Egypt and Tunisia are perceived to have high levels of inequality, yet based on standard measures, inequality in these two countries is not unusually high. In this study we explore a different dimension of inequality in Egypt and Tunisia by using a more complete measure of income and decomposing inequality by income sources (factor components). We find that higher-income households have more income sources than lower-income ones. Informal wage work and earnings from household enterprises are more common in Egypt than Tunisia, while formal wage work, pensions, and social assistance are more common in Tunisia. Social assistance does little to offset income inequality in either country. Enterprise earnings (in Egypt) and agricultural earnings (in Tunisia) as well as rent and other capital income in both countries play a large role in inequality. High inequality in these non-wage income sources and unequal access to income sources tied to wealth and capital may help explain why inequality is perceived to be high.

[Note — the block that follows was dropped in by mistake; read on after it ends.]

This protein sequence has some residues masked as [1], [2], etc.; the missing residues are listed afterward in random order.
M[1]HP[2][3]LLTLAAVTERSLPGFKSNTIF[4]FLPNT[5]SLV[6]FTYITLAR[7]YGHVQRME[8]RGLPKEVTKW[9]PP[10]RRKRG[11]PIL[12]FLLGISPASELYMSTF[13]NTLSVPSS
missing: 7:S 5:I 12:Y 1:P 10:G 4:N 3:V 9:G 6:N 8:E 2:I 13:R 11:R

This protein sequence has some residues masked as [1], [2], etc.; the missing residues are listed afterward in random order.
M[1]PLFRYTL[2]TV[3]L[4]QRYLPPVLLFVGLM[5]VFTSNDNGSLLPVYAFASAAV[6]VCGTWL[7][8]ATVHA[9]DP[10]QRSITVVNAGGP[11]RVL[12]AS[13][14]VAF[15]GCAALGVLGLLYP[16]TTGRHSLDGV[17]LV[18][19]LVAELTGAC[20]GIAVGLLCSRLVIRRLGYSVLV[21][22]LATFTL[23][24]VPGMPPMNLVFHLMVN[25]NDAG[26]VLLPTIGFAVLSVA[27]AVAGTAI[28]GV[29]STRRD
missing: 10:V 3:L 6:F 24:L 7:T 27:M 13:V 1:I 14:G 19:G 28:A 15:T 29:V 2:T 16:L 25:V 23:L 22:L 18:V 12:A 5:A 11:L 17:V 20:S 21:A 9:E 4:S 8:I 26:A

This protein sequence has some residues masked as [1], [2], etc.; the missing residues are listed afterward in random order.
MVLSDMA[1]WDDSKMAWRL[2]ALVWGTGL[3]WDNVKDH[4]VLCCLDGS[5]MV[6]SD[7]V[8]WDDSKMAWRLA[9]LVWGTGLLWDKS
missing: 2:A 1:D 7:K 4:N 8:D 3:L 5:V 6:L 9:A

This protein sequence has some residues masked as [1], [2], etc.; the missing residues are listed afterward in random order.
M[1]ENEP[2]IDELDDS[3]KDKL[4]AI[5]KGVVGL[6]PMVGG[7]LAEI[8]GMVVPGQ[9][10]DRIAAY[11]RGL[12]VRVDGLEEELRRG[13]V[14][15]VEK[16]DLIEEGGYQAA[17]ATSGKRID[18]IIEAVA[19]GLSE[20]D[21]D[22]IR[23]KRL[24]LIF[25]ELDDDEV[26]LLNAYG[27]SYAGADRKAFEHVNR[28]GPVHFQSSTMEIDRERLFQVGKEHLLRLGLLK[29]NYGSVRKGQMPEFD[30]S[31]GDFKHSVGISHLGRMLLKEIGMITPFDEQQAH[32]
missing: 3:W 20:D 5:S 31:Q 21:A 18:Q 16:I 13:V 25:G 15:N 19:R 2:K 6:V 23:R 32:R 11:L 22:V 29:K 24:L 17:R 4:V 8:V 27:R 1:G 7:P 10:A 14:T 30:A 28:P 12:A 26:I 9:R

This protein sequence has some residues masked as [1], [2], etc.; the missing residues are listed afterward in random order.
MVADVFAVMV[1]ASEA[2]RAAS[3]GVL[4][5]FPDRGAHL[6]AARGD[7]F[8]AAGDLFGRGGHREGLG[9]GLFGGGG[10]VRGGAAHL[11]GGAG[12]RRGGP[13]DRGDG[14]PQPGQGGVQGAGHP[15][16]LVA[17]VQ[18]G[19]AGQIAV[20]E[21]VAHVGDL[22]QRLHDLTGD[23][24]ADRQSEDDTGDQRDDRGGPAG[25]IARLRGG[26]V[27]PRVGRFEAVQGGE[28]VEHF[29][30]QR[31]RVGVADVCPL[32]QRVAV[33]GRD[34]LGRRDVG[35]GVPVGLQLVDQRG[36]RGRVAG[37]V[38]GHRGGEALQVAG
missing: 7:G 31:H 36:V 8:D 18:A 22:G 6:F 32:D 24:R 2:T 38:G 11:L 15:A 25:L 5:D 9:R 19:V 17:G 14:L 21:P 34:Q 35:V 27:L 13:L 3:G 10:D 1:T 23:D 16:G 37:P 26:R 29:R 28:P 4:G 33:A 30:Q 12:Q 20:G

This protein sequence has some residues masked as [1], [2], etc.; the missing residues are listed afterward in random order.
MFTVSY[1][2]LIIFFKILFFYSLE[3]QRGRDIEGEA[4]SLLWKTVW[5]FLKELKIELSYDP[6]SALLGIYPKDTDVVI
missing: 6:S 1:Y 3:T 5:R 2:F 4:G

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- Income inequality
- inequality decomposition